Quotes Collection Part Two

I read The Problem with Forever by Jennifer L. Armentrout back in March 2017. The following quote is from Chapter 9 where Mallory is describing Rider’s smile.

Ah, nothing like being punched in the chest by a man’s beauty – ummm what! For whatever reason, back in March, I was drawn to this string of words so much that I wrote them down in my Quote File.

The Problem with Forever by Jennifer L. Armentrout ia a story about abusive foster homes, social labels and second chances.
Mallory and Rider, the two main characters live in the same foster home as youngsters and are each others worlds. Separated by a horrific turn of events, they are then reunited in their late teens.
While the romance/plot of was rather predictable and the pace was a little slow at times, I still thoroughly enjoyed reading this book and it did touch on some deep issues.

And in March I was obviously loving the idea that a person could be so beautiful it causes physical harm. Or something like that.

Thanks for visiting The Adventures of SacaKat.
Until next time, enjoy your shelves :-).

Bookish Babble: Y16.W14

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Aussie Author Quote Edition:
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I haven’t read Stormdancer yet so I am not sure of the context, so the fact that I used an image of people kissing as the background maybe a lil bit off, BUT when I read this quote I thought in a romantic context “Yep, been there and done that!”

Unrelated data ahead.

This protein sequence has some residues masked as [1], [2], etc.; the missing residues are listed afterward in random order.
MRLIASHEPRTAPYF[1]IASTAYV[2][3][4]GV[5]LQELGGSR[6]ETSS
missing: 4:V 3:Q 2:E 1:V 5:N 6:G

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This is true, but It doesn’t always feel that way.

kady2Yes, yes you do! Run with me people.

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Well yes, as long as you haven’t read the synopsis or any reviews :-P.

This next one is a snippet from The First Third by Will Kostakis. Now i’m not sure how it will translate if your never read the book but I loved this bit. So imagine for me a 17 year old Australian born grandson with his Greek born grandmother >>

“Sti zoei mas, ehome tria… komatia.” Greek for, “In our lives, we have three… pieces.” She must have been in an imparting-wisdom kind of mood. It was obviously important, because she switched to English, not trusting my Greek.

“In first part,” She said, “your family embarrass you. Then-pff-they die.” I couldn’t tell whether she was trying to teach me something or make me feel bad for laughing at her.

She focused hard, like she was having difficulty summoning the correct phrasing. “In number two, you feel agape, you find love, you make baby, you want to have family like before.” I thought of Papou. I thought of Mum.

Yiayia snatched up a polka-dotted piece of fabric and slowly started to stretch it. The elasticity disappointed her. She dropped it back into the heap and rested her hand on the edge of the bin. “Then, one day, you old. You try to give, and your family,” Yiayia shrugged, “they embarrassed. And then-pff-you die.” 

It was the circle of Greek life. “You see, one day,” she added.

Life is made up of three parts: in the first third, you’re embarrassed by your family; in the second, you make a family of your own; and in the end, you just embarrass the family you’ve made. 

It’s funny because it true and it’s heartbreaking because it is true. I’m in my second third now! I’ve always been blessed with a big, loving and yes sometimes embarrassing family. The older I get the more I long for how connected my family was when I was younger. All my cousins and myself included are off making our own families now. I hope I can give my boys the connections I had and the love I felt in my first third.

Until next time, enjoy your shelves (and your families).